Opportunity Erupts as the Potash Cartel Dissolves
North American potash producers got sucker-punched when Russian fertilizer giant OAO Uralkali suddenly said the price of potash could fall in a big way.
Uralkali should know. At the same time it made the bold statement, it broke the news that it will back out of Belararus Potash Co. (BPC), its partnership with a Belarus-based fertilizer maker.
The end of the deal could send the price of potash, a vital crop nutrient, to the $300-a-metric-tonne range, from the current price of about $400.
After hearing the news, I called David Salisbury, chairman of Passport Potash (TSXV: PPI). The company is developing a potash project in Arizona’s Holbrook Basin.
Salisbury is OK with a big drop in prices. He tells me Passport can make money with prices as low as $300. Most North American producers can’t.
The price of potash has been on a wild ride. It reached $840 in 2009 before plunging to $325 in 2010. It has since gained strength and moved close to $400, but this news from Russia is just one more kick in the teeth for producers.
To the head of Passport, all this stirs a big opportunity for investors. More on that in a minute.
Fertilize Your Portfolio
Potash is the broad term for fertilizer forms of potassium.
Some of the world's largest known deposits are in Canada, Brazil, Belarus and Germany. There are also large deposits in Arizona’s Holbrook Basin, which is where Passport Potash is working.
Potash rocks - ore at the Passport project looks similar.
The company controls more than 120,000 acres of land in the region. It’s one in a small group of potash companies working in this area. All of them got slammed in this year’s small-cap meltdown.
And any of the miners that weren’t already beaten into the dirt just got extra-slammed when the news of a potash price war broke.
And therein, says my contact, lies the chance to make big gains.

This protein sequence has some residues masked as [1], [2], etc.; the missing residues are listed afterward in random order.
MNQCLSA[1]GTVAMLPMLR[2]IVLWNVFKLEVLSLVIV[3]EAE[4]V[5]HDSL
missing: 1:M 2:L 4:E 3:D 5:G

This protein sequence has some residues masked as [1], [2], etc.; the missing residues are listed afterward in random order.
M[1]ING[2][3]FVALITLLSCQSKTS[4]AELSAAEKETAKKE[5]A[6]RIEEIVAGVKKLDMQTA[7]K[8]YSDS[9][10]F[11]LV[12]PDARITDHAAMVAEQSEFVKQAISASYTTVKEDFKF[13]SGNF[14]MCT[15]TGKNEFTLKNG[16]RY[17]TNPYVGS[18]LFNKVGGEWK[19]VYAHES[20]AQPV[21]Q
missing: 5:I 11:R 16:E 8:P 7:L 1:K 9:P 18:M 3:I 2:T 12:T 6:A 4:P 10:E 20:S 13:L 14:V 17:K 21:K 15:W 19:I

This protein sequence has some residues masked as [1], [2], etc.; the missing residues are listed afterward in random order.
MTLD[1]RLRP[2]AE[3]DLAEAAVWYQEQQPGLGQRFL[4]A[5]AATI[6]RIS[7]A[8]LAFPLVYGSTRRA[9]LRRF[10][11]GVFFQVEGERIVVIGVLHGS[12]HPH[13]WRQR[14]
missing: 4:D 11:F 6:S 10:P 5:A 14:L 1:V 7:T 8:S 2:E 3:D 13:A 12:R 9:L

“This sell-off in potash companies is an overreaction,” Salisbury told me. He says producers look cheap at these levels. And he thinks his company, as a project developer, looks even cheaper.
Salisbury believes the price of potash could stabilize around $350 a tonne, but it’s too early to tell.
“You never know if this is the final deal or if they’ll renegotiate,” Salisbury said.
Either way, he says, the price haircut that potash companies have suffered “offers a great opportunity for investors to come in at a low price.”
A Passport to Profits?
Passport is a bargain. “I think our project in particular looks good,” Salisbury said, “because early economic analysis shows we have a viable project down to a potash price of $300 per tonne. A lot of producers don’t.”
He adds that Passport will be the lowest-cost greenfield (new) potash mine in North America when it comes on line. And it will be cheaper than a lot of brownfield mines, too.
They’re still in the early stage of estimates, but Passport is using $117 per tonne as its cost estimate. The industry average is $240 a tonne.
Passport has a long way to go to bring its mine on line. Mine construction will take 30 to 36 months, so 2018 would be the earliest we could see production.
“We expect the market to consume 70 million to 75 million tonnes globally by 2020,” Salisbury said. “We’re well-timed for that market.”
The company certainly has the potash. A recent report puts Passport’s measured and indicated resources in the Holbrook Basin at 314.11 million metric tonnes. There’s an inferred resource of 638 million tonnes beyond that.
At full production, the company says it could put 2.5 million tonnes per year on the global market for 26 years.
“We are in the US, and our project is right next to fantastic infrastructure,” Salisbury says. “For Passport, India, the U.S. or South America are natural markets to sell to. And our project still works at $300.”
Passport has a market cap of $23.9 million and 171 million shares outstanding. Its plans are ambitious, so anyone buying Passport would be wise to have at least a five-term time frame and do their own due diligence.
But if the market did overreact to the news out of Russia, then potash companies as a group - like Potash (NYSE: POT), Mosaic (NYSE: MOS) and Agrium (NYSE: AGU) are trading at fire-sale prices.